Sunday, January 30, 2011

Fine Arts Foundation - Visit to John Svenson some photos

Photos from our visit to artist John Svenson's home and studio yesterday. At the top, my wife Minche stands next to "Deep Sea Madonna." In the next photo, Paul stands next to "Sea Sprite," another of John's impressive sculptures in wood. At the bottom, Paul and Minche are with John Svenson in front of a relief carved into redwood of an octopus.

Saturday, January 29, 2011

Fine Arts - A visit to John Svenson' house by Scripps Fine Arts Foundation

Scripps College Fine Arts Foundation. We had 35 members and guests for a tour of artist John Svenson's home and studio today Saturday Jan 29, 2011. We raised more than $1,000 for our Senior Art Grants program, which will be awarded to the students on Monday, February 14 during our visit to the Lang Arts Studios at the Scripps College Art Building. Seven senior art students are slated for grants. The tour was followed by a buffet lunch served on John's beautiful patio in brilliant California sunshine in San Antonio Heights overlooking Upland. Minche Myers, Connie Layne, and Marci Stewart put on a beautiful spread of salads, sandwichs, chips and salsas, desserts, coffee, fruit salads and a beauitful cheese plate. The artist's son David and his wife, sculptor Reese Williams, and the mother-daughter team of Norma and Cindy provided docent talks on John's magnificent collection of art that he and his late wife collected from around the world plus his many own original works. The singular striking thing about John's work is its originality: it is rare in my experience for so many pieces of art to just get inside your head and heart and imagination the way John's work does.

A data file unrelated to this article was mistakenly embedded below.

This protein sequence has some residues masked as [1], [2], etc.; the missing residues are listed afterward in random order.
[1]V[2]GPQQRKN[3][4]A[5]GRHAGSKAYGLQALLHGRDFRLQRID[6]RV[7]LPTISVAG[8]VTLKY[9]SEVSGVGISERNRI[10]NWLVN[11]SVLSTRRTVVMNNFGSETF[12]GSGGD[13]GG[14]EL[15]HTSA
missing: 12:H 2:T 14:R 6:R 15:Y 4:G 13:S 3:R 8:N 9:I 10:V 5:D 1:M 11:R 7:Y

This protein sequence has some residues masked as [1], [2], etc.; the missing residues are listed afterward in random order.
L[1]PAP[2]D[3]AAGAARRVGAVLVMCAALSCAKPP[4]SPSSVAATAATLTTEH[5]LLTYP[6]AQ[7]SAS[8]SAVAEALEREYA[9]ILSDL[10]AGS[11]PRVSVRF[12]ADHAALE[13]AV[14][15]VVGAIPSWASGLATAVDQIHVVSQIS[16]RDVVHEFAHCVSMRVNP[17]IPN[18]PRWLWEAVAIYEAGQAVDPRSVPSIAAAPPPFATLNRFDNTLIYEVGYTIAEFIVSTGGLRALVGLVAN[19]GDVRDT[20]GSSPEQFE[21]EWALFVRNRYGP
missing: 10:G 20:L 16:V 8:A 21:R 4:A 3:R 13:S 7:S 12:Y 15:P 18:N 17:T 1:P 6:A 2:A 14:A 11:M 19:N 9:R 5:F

Friday, January 14, 2011

Book Review - "Lords of Finance" by Liaquat Ahamed

This is a fascinating look at the personalities and beliefs of the top central bankers of the US, Britain, France, and Germany from before World War I through the Great Crash and the Great Depression beyond. The personalities shaped the beliefs upon which these bankers acted and more importantly the huge blind spots in their thinking that caused these men to be unable to master the complexities and fundamentals of the Great Depression. Many of their erroneous beliefs have re-surfaced in the modern Republican party's rants against the stimulus and its primitive need to go back to "the ol' time religion" of budget balancing in the face of depressed demand. So the morality tale is hugely relevant to today's economic debate.

The voice of reason out in the wilderness to this tale is that of John Maynard Keynes, who by the end of the book has risen to worldwide preeminence and is a major architect of the worldwide prosperity that followed World War II, the prosperity from which we have all enormously benefitted.